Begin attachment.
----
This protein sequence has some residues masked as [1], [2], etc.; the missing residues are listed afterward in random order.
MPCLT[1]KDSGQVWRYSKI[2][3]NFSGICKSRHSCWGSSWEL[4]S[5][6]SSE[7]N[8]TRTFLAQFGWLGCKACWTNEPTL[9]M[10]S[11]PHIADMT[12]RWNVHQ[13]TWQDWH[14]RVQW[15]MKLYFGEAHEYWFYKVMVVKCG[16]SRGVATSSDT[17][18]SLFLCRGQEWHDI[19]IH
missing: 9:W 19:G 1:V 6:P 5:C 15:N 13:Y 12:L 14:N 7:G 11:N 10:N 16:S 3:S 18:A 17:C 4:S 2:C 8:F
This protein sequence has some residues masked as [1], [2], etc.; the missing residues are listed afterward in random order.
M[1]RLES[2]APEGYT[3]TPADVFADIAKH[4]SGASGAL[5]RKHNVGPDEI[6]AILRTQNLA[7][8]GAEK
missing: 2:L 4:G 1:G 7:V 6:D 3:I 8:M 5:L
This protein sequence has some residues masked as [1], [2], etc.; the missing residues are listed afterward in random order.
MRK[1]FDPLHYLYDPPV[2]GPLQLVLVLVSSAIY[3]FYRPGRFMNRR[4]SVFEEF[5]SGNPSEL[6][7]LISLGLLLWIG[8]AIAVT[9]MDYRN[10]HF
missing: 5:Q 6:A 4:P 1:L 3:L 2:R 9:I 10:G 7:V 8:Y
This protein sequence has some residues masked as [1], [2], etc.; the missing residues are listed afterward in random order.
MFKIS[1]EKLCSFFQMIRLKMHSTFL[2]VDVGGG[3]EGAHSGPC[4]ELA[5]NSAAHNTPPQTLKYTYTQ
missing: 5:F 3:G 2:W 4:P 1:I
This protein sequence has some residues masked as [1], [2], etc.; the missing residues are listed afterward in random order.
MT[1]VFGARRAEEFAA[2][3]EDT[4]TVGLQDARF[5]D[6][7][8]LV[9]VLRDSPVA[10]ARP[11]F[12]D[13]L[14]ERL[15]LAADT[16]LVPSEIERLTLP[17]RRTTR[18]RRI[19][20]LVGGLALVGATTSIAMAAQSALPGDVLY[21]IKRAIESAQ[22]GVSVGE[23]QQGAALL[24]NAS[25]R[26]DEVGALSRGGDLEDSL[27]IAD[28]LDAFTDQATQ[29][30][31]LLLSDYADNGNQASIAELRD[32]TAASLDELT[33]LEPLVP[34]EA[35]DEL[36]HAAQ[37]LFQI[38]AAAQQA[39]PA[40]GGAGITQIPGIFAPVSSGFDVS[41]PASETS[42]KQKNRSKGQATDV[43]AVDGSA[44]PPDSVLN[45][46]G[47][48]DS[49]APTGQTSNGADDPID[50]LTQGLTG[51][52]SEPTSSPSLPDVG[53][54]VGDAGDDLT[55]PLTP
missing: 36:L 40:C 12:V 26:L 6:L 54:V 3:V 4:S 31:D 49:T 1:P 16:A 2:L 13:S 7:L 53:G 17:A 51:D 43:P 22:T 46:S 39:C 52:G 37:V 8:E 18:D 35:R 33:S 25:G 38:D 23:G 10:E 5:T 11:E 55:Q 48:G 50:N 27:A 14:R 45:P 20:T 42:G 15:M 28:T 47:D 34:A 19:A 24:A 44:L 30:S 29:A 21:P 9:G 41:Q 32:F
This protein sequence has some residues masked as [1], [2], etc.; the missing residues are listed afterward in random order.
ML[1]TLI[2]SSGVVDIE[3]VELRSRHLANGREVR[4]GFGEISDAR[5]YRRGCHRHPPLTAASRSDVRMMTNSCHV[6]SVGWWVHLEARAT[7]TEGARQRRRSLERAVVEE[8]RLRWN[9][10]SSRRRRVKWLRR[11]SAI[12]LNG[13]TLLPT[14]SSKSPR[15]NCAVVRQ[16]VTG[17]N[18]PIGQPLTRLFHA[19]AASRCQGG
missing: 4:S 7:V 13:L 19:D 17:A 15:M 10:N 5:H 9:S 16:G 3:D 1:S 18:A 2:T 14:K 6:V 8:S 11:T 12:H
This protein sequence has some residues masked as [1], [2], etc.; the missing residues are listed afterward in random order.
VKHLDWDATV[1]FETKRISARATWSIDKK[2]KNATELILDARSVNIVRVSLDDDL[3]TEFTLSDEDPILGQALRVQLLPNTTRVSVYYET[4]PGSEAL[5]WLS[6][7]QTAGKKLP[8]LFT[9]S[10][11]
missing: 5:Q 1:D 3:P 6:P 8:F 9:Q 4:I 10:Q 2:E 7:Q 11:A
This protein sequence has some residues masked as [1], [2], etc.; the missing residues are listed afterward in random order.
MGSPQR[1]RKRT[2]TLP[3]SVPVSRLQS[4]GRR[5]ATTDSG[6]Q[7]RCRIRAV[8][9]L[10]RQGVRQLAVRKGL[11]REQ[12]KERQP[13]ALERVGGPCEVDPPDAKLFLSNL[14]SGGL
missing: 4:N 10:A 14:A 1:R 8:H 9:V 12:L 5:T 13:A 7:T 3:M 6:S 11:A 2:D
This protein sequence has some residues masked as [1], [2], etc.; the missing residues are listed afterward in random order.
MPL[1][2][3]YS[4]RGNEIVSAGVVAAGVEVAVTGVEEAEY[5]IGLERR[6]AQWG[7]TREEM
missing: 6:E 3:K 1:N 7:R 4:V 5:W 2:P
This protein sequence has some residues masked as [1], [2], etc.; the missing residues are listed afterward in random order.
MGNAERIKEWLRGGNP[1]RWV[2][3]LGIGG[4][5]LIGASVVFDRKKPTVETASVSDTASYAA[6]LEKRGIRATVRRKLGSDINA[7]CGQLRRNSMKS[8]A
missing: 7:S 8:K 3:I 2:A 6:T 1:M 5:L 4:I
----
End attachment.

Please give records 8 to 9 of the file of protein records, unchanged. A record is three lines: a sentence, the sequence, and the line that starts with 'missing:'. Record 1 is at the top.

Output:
This protein sequence has some residues masked as [1], [2], etc.; the missing residues are listed afterward in random order.
MGSPQR[1]RKRT[2]TLP[3]SVPVSRLQS[4]GRR[5]ATTDSG[6]Q[7]RCRIRAV[8][9]L[10]RQGVRQLAVRKGL[11]REQ[12]KERQP[13]ALERVGGPCEVDPPDAKLFLSNL[14]SGGL
missing: 4:N 10:A 14:A 1:R 8:H 9:V 12:L 5:T 13:A 7:T 3:M 6:S 11:A 2:D
This protein sequence has some residues masked as [1], [2], etc.; the missing residues are listed afterward in random order.
MPL[1][2][3]YS[4]RGNEIVSAGVVAAGVEVAVTGVEEAEY[5]IGLERR[6]AQWG[7]TREEM
missing: 6:E 3:K 1:N 7:R 4:V 5:W 2:P